It was 3 years ago when in Vancouver.

I went to see my friend where he worked at the time : Bao Bei and it’s been a revelation when I tried Shan tofu.

As I am not a fan of tofu, this one had a taste of ‘déjà vu’ that I loved : chickpea !

That’s why I knew it !!!! It was turned into an Asian way but this taste, this shape was exactely the one I know so well, it reminded me our ‘panisse’, a famous dish we have in the south of France.

Panisse is the name given to those French small and thick chickpea ‘galette’ that we fry and eat on the go or for aperitif.

‘Panisse’ is all I love, chickpea and apero 🙂

The Shan tofu is Burmese (Shan is a region in Burma) and is eaten with a salad or deep fried.

Since Vancouver I remembered that dish that I found genius. How can a so simple thing that I eat since I am a child can become sophisticated and so differentely delicious than the one I know….

A few days ago, I heard about Shan tofu and realized that it was exactely what I ate at Bao Bei.

I researched on it and couldn’t find out which one was created first, the ‘panisse’ or the Shan tofu. Let’s say for my own satisfaction that the panisse were first and burmese people copied and arrange it at their taste. 🙂

No matter which one was first, it’s delicious, made of exactely the same ingredients, it’s simple and fast and makes our vegan, gluten-free people happy as it’s only chickpea flour, water and salt.

All those years as a chef and I had never made any ‘panisse’, can you believe it ? Me ? Being from the south of France….?
That’s why I love my job, I learn, always, and I am still, after many years of cooking, amazed by a new ingredient, recipe, technique…
Cuisine and I, is a never-ending love story.

Shan tofu salad, for one thin loaf (the proportions for the salad are for 2)

For the chickpea tofu :

  • 150g of chickpea flour
  • 0.5 liter of water
  • salt
  • Turmeric or any kind of spice or dry herb you like (I didn’t add anything in that case)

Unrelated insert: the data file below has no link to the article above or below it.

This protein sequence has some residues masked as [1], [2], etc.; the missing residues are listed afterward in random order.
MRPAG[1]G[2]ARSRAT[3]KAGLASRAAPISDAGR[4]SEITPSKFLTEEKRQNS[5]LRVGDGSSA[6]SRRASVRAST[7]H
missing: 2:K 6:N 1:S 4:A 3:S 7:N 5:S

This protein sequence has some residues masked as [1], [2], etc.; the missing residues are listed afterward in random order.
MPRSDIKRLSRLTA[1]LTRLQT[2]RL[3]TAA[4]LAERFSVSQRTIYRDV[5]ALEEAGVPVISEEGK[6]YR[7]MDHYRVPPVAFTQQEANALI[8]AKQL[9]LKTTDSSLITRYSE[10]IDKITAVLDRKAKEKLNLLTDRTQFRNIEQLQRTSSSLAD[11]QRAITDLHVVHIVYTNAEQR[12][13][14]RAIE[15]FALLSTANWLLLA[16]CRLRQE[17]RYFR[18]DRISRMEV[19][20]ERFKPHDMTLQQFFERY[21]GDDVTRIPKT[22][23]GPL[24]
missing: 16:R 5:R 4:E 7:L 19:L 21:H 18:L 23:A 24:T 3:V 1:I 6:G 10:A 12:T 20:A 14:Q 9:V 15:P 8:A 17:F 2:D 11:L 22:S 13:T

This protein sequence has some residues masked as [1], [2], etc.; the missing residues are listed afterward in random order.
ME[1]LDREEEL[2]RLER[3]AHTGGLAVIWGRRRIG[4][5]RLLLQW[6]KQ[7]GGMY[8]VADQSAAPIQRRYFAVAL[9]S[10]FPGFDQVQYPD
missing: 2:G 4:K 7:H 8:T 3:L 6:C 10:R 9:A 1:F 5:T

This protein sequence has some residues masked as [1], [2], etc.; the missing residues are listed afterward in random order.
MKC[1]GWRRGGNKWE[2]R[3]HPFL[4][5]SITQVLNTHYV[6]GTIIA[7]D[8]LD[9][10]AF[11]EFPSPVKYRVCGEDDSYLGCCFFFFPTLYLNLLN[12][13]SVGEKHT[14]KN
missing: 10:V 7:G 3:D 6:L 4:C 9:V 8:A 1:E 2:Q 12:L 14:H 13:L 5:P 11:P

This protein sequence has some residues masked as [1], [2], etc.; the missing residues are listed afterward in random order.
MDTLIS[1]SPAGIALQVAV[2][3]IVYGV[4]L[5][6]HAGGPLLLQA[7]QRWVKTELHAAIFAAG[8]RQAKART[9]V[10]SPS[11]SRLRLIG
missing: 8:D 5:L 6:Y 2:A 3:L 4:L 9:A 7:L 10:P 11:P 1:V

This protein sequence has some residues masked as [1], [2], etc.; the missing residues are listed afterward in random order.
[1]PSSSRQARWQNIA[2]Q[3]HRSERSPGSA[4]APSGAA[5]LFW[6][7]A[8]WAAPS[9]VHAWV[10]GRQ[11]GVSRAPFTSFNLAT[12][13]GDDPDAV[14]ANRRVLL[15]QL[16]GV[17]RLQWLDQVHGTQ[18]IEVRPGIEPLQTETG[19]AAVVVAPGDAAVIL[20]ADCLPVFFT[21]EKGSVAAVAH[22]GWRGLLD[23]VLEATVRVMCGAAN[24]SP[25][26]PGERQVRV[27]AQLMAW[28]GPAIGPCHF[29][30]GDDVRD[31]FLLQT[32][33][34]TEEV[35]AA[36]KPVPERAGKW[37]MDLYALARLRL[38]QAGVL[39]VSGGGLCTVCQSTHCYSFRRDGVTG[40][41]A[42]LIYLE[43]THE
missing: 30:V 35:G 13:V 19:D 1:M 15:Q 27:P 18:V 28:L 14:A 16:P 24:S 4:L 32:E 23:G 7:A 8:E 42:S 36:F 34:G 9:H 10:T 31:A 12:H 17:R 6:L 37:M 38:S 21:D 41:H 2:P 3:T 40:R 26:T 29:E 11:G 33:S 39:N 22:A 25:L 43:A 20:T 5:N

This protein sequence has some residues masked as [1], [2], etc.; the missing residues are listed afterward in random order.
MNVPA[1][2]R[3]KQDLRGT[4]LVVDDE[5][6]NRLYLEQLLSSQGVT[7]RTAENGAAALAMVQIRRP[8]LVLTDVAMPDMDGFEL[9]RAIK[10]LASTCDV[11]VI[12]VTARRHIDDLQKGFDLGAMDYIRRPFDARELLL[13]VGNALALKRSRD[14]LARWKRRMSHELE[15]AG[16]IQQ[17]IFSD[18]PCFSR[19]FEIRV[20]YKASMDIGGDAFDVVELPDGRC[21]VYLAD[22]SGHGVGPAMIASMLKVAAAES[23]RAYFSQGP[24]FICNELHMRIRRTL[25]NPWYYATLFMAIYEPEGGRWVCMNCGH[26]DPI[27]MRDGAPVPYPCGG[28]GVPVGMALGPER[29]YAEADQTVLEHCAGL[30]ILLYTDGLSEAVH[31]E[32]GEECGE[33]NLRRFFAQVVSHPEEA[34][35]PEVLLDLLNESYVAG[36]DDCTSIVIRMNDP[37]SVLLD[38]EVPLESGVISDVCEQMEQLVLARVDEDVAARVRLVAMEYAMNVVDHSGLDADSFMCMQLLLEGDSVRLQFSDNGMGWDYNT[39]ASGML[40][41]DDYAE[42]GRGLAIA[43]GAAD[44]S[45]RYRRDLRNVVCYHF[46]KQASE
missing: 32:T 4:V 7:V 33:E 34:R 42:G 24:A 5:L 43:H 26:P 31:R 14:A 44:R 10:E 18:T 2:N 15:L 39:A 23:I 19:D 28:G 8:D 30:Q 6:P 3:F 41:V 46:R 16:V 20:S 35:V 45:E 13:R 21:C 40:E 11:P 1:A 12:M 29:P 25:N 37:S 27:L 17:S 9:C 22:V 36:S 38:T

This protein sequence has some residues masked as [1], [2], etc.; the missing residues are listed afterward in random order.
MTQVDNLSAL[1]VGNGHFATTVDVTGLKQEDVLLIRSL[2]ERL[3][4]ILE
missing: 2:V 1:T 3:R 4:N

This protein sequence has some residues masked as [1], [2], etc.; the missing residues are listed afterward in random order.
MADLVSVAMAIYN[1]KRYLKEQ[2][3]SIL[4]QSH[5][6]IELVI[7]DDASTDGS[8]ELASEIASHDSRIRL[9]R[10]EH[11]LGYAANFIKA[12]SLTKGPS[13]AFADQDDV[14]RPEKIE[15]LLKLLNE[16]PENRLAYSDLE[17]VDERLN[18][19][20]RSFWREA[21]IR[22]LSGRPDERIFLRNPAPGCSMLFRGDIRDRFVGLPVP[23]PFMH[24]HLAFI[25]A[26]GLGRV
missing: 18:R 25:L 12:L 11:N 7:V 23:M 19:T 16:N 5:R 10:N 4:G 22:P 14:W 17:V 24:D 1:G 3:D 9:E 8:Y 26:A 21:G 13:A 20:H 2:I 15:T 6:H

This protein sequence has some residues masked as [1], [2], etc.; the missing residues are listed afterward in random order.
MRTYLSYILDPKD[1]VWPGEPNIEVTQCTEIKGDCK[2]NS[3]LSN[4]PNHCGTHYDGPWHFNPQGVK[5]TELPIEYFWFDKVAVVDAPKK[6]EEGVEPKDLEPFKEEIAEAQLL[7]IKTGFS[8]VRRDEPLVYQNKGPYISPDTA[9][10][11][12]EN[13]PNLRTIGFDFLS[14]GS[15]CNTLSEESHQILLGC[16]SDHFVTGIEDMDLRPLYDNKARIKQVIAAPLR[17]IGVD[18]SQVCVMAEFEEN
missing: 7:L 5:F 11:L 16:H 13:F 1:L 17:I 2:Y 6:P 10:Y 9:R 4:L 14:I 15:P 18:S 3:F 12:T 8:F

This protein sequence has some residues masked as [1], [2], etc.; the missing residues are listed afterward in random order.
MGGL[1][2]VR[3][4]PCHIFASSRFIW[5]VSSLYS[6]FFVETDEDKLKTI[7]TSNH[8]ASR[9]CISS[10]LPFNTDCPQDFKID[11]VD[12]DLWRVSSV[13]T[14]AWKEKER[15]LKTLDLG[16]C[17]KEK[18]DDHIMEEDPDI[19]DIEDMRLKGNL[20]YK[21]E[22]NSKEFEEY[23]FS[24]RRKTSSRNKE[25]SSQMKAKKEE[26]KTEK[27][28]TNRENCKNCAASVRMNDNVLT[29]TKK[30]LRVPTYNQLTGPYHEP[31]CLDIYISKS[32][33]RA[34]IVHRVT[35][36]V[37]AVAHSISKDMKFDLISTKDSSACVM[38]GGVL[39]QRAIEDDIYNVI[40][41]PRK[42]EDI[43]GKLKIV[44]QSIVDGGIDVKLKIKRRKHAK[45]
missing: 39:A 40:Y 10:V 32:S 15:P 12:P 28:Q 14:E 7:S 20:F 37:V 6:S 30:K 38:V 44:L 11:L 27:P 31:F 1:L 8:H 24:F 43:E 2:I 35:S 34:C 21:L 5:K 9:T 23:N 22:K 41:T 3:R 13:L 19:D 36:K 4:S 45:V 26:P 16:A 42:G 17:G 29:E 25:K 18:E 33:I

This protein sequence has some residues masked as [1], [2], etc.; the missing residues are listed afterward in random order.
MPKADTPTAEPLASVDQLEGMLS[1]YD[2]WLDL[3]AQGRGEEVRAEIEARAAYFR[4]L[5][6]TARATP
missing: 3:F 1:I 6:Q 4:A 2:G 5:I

For the salad:

  • 1 handful of baby spinach
  • 2-3 sprigs of mint leaves
  • 2 carrots, peeled into ribbons
  • Half of a cucumber skin off and peeled into ribbons
  • 150g of rice noodles
  • Sesame seeds oil
  • 2 tbsp soy sauce
  • 3 tbsp of rice wine vinegar
  • 1 garlic, finely minced
  • 2 tsp of agave syrup

Method :

Sift your flour to avoid lumps.

Bring the water with salt to the boil, when boiling put the heat down to medium and pour the chickpea flour into it.
Stir energically with a whisk to avoid lumps again. Stir non-stop for 5/10min till it gets thick and take off from the heat.

Grease a mould with olive oil (either a loaf tin, or tart mould…) and pour the mixture, still hot, in your tray.

Let it cool down and harden for at least 1 hour. Meanwhile, prepare your salad and dressing.

Unmould and slice your chickpea tofu.  I made large ‘fries’ as that’s the way we eat our ‘panisse’ in Nice.

In a pan, heat some olive oil on medium heat and fry your tofu till it’s golden on each side.

Boil some water with salt and cook your pasta that you will refresh with cold water when done. Then add a splash of sesame seeds oil for the taste and to avoid the pasta to stick together.

Assemble everything in a bowl or plate and sprinkle the pasta with turmeric if you like.


Don’t forget to share your chickpea tofu exprience with us and tag us on instagram @skinnycroissant 😉



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